All posts tagged: Wellbeing

Mushroom growing update: me vs every forest creature. But I won!

Remember when I said I was making a Wine Cap mushroom bed under my old lime tree? Well little did I know, as I toiled to layer the cardboard, bark chips, and compost, but I was being watched by a number of excited forest crittters, waiting to see what gifts I was bringing them. I very quickly found little scratch marks and tiny holes dug out all along the sides of the bed… “No way buddies! I’ve worked too hard for this!” So as you can see, I went back to the hardware store, and bought metal stakes and netting to protect my magical mushies. Determination can be my middle name, and hang the extra expense. Didn’t work. Damn critters just dug in under the netting, even though I’d then weighed the sides down with rocks, boulders, and thick branches. I felt a little disheartened, and stopped checking every day, wondering if I should transfer the bed to my fully-fenced secure veggie garden… Can one dig up mushrooms and just shift them I wondered? But …

Cabbage, chandeliers, and cabaret

G, whatcha been doin’? Remember when you used to blog every week? Yes, but that was before forest and garden tempted me with their bounties. And before the pandemic made me stay home, cocooned in privilege and privacy, questioning the status quo of social media and blogs in general. So instead of writing, I’ve been planting/weeding/fertilizing/cooking and eating vegetables like a desperate herbivore. Plus making delicious sauerkraut with my own-grown red cabbage. Then there’s the not-so-small matter of a renovation project on my unused studio, which cried out for a chandelier! Finally I found one locally, covered in dust, in a glorious hand-blown deep red. I thought I wanted crystal clear and silver, but I’ve been blessed otherwise, so I’m going with the flow of that. Bringing it home was an adventure in slow-driving, letting other cars pass, and trying not to be hypnotised by the delightful tinkle tinkle of the swinging crystals. Then a wheelbarrow to get it down my drive to the front door, and the obsessive-compulsive challenge of cleaning & polishing every …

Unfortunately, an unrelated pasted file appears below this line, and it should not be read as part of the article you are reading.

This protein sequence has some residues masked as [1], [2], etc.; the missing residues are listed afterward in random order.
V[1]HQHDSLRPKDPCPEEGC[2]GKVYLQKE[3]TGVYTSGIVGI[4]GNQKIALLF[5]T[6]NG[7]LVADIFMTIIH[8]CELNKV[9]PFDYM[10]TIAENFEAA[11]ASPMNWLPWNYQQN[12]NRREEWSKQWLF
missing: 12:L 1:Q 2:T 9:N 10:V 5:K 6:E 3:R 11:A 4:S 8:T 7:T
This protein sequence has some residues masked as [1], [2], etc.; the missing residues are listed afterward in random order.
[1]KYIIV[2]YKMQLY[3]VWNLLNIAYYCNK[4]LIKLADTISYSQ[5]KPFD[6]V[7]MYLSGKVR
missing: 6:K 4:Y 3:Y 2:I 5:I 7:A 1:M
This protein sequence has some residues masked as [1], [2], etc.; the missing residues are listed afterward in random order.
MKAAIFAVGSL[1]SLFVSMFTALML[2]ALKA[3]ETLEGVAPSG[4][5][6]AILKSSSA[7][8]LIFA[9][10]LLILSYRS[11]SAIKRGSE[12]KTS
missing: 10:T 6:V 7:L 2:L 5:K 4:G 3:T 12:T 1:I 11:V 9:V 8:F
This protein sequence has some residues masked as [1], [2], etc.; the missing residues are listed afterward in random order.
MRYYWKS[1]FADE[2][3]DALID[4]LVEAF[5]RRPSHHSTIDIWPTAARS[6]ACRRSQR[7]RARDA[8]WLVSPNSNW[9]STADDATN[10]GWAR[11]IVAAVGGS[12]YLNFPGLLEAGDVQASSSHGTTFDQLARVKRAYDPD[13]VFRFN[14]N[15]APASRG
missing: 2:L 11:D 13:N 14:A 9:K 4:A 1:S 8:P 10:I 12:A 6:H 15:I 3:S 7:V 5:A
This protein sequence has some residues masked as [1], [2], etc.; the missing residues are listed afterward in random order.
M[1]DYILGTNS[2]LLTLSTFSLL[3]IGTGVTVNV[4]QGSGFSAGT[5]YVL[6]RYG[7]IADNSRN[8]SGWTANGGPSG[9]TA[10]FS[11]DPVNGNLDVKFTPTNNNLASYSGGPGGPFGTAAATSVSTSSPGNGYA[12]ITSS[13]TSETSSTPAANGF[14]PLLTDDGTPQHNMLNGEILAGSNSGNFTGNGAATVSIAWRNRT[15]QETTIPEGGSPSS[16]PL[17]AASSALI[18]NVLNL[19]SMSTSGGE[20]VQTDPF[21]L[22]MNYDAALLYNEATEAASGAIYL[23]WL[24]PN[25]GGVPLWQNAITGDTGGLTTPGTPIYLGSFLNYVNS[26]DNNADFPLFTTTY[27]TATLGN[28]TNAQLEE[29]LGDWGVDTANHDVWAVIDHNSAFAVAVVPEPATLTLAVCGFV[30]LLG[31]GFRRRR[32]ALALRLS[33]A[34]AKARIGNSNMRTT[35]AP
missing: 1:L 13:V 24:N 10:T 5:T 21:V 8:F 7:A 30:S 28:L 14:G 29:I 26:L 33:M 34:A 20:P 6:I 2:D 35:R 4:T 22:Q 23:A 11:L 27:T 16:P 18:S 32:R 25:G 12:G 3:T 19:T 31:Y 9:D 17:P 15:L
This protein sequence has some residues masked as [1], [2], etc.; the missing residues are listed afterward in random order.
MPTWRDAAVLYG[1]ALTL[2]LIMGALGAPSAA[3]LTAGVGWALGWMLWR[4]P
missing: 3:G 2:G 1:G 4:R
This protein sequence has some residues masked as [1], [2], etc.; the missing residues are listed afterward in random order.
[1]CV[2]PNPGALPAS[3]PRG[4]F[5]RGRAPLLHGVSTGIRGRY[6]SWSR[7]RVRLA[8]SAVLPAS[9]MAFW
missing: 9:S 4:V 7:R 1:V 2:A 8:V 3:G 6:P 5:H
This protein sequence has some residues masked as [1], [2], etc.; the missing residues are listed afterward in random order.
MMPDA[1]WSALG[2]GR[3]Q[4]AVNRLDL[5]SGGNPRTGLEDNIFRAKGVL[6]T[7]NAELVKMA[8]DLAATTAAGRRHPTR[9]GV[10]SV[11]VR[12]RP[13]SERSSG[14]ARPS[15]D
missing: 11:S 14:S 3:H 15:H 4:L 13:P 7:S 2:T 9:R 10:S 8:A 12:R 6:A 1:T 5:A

Reaching a milestone: being asked to join a cool Book Club

Dare I state the obvious? I LOVE to read. One way I resist Capitalism with glee is to lie on the couch buried in a book for a few hours. I’ve always been like that: as a quiet, dreamy child, I was never happier than when lost in the world of a book. Well, actually, playing with our guinea pigs was pretty good too (Lord Palmeston and Lady Windemere- photo sadly not available). So imagine my delight when last Sunday the phone rang, and my dear friend’s husband asked me in his deep formal voice if I would care to join his Book Club? I felt like a kid again, I was so excited. As soon as the invitation began to sink in, I immediately thought about what book I would suggest- somehow I have learnt along the way that this is the protocol. ‘”Girl, Woman, Other”, G, that’s a great book. They’ll think you’re edgy and cool/well-informed. And it was shortlisted for the Booker Prize 2019.’ Calm, succinct words continued to flow down the …

“Courage is Fear that’s said its prayers”